Democratization? of Technology

Singularity University is a B corporation in Silicon Valley. Their goal is to encourage people and organizations to leverage technology for positive global impact, not just for building a better ad network or lining the pockets of a handful of billionaires. As Salim Ismail says, they can accomplish this through the sheer democratization of technology. Multiple innovative applications for science and tech are occurring so rapidly that traditional business and risk models no longer apply.

I agree with the statement that access to technology is having similar effects to democracy. However, I view democratic systems through a different lens than many of my peers and colleagues. The systems of fair representation that we have built have ossified into self-perpetuating machines of false majorities. My Prime Minister and my provincial Premier have the absolute power of a majority government despite their parties garnering considerably less than half the popular vote. The head of government in the US was similarly elected in a system where all votes are equal but some votes are more equal than others.

I have heard dozens of heartwarming stories of persistent individuals who took their great ideas through discouragement to success. Sometimes it’s a young man (occasionally a girl). Often it’s a serial entrepreneur who somehow keeps getting more chances to fail because he’s seen as a person who will eventually succeed through a combination of learning, determination, and sheer luck.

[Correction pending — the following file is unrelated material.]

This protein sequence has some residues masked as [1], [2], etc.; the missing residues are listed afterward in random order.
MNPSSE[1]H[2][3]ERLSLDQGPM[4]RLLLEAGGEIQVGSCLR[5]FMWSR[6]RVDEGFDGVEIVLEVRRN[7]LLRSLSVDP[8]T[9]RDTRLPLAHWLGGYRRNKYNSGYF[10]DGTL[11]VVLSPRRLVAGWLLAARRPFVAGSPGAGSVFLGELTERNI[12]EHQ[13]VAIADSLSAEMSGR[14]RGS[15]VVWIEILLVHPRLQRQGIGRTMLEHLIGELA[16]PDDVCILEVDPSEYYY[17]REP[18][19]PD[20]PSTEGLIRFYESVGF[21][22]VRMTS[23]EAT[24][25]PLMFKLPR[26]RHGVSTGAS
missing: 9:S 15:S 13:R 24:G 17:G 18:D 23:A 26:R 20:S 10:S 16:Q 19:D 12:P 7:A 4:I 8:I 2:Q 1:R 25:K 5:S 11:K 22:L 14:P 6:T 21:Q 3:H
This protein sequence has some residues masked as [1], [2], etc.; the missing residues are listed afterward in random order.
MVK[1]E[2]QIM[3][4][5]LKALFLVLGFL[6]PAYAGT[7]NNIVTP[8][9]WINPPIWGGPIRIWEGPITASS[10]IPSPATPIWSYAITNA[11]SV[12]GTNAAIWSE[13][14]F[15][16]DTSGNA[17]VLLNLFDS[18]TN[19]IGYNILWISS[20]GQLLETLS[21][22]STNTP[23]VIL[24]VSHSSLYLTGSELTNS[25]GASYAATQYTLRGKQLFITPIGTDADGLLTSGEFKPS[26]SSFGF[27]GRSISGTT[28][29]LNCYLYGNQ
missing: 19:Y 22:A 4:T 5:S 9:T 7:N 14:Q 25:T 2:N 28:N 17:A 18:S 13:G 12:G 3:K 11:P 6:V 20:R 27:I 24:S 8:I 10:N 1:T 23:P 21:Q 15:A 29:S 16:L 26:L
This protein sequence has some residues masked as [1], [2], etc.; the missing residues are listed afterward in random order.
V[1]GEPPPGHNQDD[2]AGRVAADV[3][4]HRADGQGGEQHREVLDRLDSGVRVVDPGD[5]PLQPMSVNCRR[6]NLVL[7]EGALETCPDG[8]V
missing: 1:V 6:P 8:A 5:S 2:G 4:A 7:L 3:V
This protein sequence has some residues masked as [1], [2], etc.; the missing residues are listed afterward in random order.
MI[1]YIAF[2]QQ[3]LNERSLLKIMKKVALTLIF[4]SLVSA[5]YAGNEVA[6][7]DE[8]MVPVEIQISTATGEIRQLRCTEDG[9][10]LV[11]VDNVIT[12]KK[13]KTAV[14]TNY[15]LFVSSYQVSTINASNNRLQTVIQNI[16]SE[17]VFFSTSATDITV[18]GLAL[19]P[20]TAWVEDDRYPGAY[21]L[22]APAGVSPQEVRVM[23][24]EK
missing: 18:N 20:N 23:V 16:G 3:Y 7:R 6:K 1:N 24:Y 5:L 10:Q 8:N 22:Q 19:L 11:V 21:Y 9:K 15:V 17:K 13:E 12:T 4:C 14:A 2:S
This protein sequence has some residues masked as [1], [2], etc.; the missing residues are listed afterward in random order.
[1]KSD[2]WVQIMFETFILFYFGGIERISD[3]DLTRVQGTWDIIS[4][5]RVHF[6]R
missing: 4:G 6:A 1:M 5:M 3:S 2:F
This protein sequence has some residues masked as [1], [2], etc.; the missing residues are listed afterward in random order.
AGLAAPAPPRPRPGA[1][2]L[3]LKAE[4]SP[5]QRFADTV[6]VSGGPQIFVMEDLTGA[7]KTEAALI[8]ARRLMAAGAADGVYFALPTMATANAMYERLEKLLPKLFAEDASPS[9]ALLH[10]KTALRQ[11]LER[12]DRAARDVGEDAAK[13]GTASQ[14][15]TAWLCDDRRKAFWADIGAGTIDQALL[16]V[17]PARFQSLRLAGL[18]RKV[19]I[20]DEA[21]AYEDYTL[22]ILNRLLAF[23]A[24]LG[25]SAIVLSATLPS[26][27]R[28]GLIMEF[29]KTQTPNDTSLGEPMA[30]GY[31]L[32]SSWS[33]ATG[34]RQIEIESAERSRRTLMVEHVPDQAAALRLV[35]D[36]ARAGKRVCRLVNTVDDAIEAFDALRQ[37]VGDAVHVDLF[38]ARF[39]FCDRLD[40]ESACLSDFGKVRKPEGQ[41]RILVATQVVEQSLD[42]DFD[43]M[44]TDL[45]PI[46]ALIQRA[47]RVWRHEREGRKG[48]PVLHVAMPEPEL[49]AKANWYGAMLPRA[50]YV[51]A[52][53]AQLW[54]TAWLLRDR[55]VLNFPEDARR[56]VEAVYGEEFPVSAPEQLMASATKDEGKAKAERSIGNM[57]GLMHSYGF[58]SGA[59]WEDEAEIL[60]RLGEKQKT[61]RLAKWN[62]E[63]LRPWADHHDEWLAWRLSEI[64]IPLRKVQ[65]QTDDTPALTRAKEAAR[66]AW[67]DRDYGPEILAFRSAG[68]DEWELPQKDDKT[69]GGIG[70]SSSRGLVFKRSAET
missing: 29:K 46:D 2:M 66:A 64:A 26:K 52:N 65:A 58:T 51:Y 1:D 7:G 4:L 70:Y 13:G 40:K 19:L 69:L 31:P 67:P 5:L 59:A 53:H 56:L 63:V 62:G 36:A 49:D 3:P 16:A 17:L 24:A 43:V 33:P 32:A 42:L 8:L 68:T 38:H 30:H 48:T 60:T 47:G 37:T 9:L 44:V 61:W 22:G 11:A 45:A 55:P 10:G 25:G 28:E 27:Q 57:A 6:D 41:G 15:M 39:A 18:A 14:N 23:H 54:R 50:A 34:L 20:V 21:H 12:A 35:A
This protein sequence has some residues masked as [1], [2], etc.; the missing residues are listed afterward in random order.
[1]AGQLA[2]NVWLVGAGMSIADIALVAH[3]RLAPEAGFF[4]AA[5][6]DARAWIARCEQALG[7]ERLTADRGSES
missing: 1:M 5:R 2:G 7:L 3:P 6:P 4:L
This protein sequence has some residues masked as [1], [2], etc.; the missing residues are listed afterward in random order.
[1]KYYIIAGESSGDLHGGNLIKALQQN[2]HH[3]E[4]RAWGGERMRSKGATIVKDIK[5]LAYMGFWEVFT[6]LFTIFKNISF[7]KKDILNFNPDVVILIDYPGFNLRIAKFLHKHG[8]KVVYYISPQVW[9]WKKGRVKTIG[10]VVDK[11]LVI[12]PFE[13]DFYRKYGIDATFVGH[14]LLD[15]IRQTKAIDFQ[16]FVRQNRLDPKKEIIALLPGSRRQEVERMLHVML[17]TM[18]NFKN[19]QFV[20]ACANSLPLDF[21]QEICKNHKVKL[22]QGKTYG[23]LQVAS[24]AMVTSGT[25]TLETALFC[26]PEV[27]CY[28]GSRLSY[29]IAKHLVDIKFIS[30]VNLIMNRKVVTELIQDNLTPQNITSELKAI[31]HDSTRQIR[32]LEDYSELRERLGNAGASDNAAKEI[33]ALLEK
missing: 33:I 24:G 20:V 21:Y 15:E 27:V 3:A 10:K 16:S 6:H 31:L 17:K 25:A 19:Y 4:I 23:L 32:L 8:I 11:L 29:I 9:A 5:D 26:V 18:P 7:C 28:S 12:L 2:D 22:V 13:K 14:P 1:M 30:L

I don’t hear or see much about the success of indigenous or black disruptors. If a severely economically disadvantaged person with disabilities has come up with a breakthrough improving their own life and the outcomes of countless others, I would love to learn and write about it. Racialized people and members of other marginalized groups don’t have much access to power, capital, and multiple chances to change the face of society. People who more closely resemble what we’ve learned and accepted are leaders get those advantages as though it were their birthright.

Like many of my age-mates, I was raised to believe that all people have (roughly) equal value, that democratic systems at their best provide everyone a fair say in governance, and that advances in technology would give us a future better than we could possibly imagine. I’m not prepared to give up entirely on any of those ideals, flawed as they are in practice. Living in a densely populated, diverse community where there is a critical mass of people with hope and the power to make a difference inspires me. Not as a figurehead so much as someone who sees the interactions that can be gently moved in positive directions.

Technology can be democratizing in more than the limited ways it’s currently being used. The systems that feed our SpaceX and our Amazon have the inertia of a long held false majority. I believe the so-called disruptors can be made, somehow, to yield to a more widespread access to the power of exponentially improving knowledge informed by types of wisdom that haven’t been getting the voice they’ve earned.

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